Graphically Speaking

Sailing through a storm

The shipping industry is in trouble, but there is a glimmer of hope in the deep sea 

Published 4 years ago on Oct 07, 2020 2 minutes Read

With the automobile sector struggling to find its path, airlines unable to take off and the shipping industry in murky waters, the virus has spared no mode of transport – land, air or water. But, all is not gloom in the deep seas. While global trade has been brought to its knees due to the pandemic and charter rates of dry bulk and container carriers have borne the brunt, Crisil has found that oil tankers have managed to brave the COVID-19 storm.

The reason, Crisil explains, is a situation called as ‘Oil Contango’ which has come into play due to the crash in crude oil prices earlier this year. Contango means the price of an oil futures contract exceeds the spot price. “This has sparked a rush for booking vessels to be used as floating storage. Thus, even as dry bulk and container rates wallowed, tanker charter rates were ~44% higher on-year in the first half of 2020,” mentions Crisil in its report Contango buoy.

The surge in rates in the tanker segment, which constitutes 63% of the Indian fleet, is expected to provide some cushion to the drop in revenue. Crisil expects Indian shipping players’ revenue to decline 9-11% due to reduced trade globally. In the meantime, as demand-supply dynamics of global trade change, the heightened rates are expected to correct soon.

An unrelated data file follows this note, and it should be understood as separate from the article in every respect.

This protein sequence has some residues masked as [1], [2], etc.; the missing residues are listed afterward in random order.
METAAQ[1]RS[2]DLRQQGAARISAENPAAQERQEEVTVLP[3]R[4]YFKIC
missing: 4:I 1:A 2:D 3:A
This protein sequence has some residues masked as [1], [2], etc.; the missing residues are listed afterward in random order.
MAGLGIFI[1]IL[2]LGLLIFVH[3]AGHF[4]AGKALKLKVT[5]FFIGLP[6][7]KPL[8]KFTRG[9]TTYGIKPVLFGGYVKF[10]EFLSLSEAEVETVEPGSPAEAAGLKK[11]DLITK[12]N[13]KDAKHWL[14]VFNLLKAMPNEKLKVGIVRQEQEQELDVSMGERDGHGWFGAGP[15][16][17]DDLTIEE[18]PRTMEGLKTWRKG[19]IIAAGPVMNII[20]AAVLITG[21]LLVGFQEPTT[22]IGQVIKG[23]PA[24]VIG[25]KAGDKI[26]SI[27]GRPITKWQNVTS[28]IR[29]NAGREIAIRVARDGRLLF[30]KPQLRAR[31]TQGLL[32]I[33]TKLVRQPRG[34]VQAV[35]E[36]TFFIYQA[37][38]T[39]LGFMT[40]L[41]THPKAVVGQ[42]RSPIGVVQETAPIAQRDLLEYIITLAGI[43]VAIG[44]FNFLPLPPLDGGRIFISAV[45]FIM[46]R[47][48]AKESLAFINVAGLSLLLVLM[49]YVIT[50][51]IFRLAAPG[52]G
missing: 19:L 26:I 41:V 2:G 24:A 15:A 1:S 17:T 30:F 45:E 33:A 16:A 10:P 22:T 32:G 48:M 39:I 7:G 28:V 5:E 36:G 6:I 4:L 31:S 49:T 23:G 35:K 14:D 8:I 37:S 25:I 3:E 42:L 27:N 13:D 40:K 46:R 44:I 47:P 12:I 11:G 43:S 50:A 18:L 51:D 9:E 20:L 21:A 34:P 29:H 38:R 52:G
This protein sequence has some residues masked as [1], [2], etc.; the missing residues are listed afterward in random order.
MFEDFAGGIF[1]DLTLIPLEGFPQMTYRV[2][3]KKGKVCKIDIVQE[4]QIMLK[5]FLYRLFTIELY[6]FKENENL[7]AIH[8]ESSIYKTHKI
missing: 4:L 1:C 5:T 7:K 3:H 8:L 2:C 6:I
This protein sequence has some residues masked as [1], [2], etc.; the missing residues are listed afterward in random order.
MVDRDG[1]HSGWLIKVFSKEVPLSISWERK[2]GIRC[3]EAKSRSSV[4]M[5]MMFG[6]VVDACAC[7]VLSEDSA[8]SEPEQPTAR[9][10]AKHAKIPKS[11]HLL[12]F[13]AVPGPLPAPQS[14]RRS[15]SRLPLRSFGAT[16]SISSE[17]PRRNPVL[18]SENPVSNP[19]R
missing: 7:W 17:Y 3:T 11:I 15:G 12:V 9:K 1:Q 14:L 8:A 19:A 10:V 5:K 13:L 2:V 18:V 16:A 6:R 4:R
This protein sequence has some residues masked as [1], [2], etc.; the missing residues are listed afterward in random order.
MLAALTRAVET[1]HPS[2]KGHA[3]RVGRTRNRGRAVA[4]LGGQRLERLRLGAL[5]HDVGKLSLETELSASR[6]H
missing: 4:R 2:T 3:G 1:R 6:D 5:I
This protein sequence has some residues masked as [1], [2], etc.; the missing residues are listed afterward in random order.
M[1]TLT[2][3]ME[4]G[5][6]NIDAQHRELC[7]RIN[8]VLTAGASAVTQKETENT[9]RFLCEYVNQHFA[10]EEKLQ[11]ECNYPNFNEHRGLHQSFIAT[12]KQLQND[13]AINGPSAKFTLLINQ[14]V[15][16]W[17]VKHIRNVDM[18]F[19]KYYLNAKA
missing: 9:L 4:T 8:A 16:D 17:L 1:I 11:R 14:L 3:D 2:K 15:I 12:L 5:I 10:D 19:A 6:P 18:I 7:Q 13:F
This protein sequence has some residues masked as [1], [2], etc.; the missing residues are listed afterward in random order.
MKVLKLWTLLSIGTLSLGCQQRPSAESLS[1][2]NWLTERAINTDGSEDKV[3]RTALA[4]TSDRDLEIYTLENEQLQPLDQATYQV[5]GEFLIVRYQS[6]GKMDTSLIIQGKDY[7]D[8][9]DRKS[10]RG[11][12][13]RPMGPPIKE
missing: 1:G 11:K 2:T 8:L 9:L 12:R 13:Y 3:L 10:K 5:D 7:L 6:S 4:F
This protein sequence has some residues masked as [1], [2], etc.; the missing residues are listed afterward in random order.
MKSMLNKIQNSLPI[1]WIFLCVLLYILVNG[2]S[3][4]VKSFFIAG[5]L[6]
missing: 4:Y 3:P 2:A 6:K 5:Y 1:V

However, the outlook remains negative for dry bulk and container trade. Due to weak industrial demand, which has hit coal and oil procurement, Crisil expects dry bulk trade to fall by 4-6% in 2020. Similarly, container charter rates are expected to fall 20-23% on the back of lower consumption demand from western economies such as the US and the EU.

While improvement is likely as economies start opening up, Crisil leaves us with a word of caution: crude oil trade is expected to end 2020 lower by 3-5% compared to that of previous year due to weak consumer demand.